Beyond IT outsourcing, an ongoing debate centers on the degree to which America should leverage global connections. Commentators, including Intel co-founder Andy Grove, have decried the offshoring of key parts of production, as short-term cost savings may inadvertently weaken the country’s capacity for innovation and scaling new products. Others instead highlight how global production chains allow leading U.S. centers to focus on creative and design work. As this debate continues, it is important to consider the nuanced role of global talent, which both contributes to U.S. capabilities and enables the foreign operations of American companies.
There is no tidy way to close this section. Offshore outsourcing causes pain to displaced workers, including lost homes and broken careers, and global talent helps enable it. But it also yields cheaper products and higher share prices. Unfortunately, the next factor is just as messy, and requires us to first rewind the tape a bit.
Restoring U.S. Leadership
There is a dubious professor tactic of posing “walk-away questions” at the end of class to present big issues that one does not yet have good answers to—dubious because no one is tricked. Many such opportunities abound for global talent flows. To begin, the gains from high-skilled immigration to America mostly go to sponsoring firms, and these paydays can be profound. Eight of the ten most valuable public companies at the start of 2018 are American firms, with Apple, Alphabet/Google, Amazon, and Microsoft leading the list. Facebook is sixth, and the two non-U.S. companies are Alibaba and Tencent. Twenty years ago, in 1997, only six of the top ten companies were American, and the tech presence consisted of just Microsoft and Intel.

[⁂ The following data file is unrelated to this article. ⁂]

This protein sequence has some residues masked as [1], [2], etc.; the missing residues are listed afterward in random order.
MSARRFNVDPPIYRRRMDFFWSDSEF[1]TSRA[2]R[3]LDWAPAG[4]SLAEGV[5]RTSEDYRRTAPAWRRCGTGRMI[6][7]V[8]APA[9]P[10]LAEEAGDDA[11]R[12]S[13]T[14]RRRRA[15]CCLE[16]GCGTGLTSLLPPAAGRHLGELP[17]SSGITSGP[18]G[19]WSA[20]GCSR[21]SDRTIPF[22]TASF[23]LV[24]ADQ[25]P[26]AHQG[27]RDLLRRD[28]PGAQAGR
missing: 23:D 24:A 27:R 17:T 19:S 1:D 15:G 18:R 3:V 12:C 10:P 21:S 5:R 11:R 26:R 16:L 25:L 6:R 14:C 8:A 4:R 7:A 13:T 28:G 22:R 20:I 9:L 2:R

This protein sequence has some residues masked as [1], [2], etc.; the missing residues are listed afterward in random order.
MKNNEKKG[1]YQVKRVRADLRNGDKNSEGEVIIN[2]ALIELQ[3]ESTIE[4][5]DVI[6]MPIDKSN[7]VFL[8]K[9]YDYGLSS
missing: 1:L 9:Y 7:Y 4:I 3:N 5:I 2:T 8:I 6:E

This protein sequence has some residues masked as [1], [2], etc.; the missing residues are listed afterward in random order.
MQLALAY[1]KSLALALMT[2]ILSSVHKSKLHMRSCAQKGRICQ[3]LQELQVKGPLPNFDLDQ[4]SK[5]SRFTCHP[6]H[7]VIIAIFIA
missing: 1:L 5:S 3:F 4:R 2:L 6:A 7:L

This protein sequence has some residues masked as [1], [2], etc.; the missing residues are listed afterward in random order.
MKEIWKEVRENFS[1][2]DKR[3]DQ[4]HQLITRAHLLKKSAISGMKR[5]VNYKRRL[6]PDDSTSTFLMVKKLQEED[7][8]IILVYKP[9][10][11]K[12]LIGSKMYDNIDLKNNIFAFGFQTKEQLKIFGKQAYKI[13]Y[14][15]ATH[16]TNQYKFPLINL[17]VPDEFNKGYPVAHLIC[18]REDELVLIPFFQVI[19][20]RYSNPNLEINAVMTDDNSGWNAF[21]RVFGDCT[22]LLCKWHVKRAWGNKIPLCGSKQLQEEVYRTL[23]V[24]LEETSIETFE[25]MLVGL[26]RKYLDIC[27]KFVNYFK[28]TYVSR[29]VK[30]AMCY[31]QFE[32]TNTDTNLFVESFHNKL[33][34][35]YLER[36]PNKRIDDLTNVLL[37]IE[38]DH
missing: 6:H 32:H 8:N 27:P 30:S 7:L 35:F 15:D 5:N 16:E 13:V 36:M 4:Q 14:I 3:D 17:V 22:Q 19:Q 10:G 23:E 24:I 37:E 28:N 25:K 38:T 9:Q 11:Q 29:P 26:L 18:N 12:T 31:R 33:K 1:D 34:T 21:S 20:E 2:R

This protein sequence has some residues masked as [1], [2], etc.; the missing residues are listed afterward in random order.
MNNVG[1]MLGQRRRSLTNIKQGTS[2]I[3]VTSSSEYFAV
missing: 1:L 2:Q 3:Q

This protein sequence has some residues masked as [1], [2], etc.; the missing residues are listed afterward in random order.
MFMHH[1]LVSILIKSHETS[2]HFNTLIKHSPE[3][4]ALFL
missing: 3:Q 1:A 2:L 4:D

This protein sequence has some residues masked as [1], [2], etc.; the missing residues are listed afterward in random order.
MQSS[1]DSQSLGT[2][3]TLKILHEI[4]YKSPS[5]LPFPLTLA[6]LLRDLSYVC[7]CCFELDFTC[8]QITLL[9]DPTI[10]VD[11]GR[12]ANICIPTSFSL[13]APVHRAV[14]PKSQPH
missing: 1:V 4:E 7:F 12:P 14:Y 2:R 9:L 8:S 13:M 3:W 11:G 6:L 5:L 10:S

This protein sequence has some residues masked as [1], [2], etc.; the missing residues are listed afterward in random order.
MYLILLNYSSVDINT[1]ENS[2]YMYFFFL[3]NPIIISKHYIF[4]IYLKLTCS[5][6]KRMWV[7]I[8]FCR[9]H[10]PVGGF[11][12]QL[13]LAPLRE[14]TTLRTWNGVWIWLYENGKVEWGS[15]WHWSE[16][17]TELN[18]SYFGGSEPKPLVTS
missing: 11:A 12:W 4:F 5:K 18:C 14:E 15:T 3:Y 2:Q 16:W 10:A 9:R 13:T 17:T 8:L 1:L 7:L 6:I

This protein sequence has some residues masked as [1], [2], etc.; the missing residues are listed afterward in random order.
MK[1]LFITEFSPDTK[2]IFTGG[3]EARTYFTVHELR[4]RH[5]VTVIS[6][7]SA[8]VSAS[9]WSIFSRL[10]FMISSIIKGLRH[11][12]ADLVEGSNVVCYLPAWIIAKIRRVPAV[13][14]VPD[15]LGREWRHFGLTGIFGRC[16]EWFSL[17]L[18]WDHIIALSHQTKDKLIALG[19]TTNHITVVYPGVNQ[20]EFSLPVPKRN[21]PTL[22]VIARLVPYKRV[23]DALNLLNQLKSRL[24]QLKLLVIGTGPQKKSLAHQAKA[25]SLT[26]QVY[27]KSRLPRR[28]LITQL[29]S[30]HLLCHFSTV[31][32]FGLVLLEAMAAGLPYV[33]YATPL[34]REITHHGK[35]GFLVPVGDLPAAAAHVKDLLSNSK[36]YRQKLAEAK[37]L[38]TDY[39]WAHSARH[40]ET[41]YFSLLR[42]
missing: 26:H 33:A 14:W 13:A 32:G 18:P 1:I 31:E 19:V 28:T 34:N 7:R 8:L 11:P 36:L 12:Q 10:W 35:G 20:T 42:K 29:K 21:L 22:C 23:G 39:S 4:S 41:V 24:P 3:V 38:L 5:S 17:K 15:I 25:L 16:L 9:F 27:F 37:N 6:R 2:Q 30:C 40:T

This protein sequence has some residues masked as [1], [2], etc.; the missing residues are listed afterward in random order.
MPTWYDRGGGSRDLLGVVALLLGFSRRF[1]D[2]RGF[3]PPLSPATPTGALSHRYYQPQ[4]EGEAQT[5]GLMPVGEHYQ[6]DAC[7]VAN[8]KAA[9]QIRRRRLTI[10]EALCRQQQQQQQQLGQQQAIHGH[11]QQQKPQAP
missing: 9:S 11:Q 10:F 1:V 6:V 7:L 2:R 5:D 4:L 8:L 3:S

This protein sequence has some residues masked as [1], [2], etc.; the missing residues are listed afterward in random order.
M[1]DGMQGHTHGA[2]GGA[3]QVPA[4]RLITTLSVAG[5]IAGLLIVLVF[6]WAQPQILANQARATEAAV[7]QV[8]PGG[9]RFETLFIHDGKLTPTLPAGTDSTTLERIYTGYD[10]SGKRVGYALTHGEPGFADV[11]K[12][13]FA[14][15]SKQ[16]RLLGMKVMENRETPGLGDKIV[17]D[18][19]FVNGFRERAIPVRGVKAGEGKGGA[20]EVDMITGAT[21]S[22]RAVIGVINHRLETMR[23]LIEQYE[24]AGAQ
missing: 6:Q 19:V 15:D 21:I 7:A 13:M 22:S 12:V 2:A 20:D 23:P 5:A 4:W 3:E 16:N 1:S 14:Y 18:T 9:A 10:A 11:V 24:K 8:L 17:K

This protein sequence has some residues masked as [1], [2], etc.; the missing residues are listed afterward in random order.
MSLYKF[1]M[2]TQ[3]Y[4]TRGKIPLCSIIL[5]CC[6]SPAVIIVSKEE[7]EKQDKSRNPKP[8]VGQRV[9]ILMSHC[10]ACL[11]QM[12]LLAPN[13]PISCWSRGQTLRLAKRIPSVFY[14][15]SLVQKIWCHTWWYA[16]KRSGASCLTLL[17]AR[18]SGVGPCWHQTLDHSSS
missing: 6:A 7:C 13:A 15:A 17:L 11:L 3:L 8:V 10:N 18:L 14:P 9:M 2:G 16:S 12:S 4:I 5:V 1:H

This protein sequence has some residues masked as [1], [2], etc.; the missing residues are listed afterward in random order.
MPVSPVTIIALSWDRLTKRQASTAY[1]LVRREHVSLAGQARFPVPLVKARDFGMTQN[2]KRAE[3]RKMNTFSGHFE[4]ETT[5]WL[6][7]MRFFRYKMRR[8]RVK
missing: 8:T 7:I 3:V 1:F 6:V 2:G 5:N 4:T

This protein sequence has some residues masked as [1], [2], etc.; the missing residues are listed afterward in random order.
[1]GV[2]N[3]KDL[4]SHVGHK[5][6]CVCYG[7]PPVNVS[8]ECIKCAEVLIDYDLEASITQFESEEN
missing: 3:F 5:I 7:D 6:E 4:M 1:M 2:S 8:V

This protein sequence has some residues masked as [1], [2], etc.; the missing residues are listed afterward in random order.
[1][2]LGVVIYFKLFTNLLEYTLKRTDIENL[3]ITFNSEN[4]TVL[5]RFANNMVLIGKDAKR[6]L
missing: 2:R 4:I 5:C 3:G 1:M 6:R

Global talent has played an important role in this astonishing ascent of the West Coast tech industry. Surely some of this surplus can be shared more broadly without dampening incentives for new entrepreneurs and innovation. Although individual taxes are painful to pay, having a modestly higher marginal tax rate when earning millions and millions of dollars annually does not seem too awful of a price. And while being careful to avoid the perils of socialism, ideas like creating passive national mutual funds to share market gains deserve consideration. As a thought experiment, what if the hiring of an H-1B worker came with the contribution of 0.0001 percent of the firm’s stock returns over the ensuing five to ten years to a fund for restoring America’s community colleges?
You can add or subtract a zero after the decimal point as you wish, but make the trade-off meaningful. America is awfully good at granting stock options to executives, and claiming a small share of the upside generated from global talent for national use seems reasonable. America’s key national resource—preferential access to new immigrant talent—is currently being handed out for free.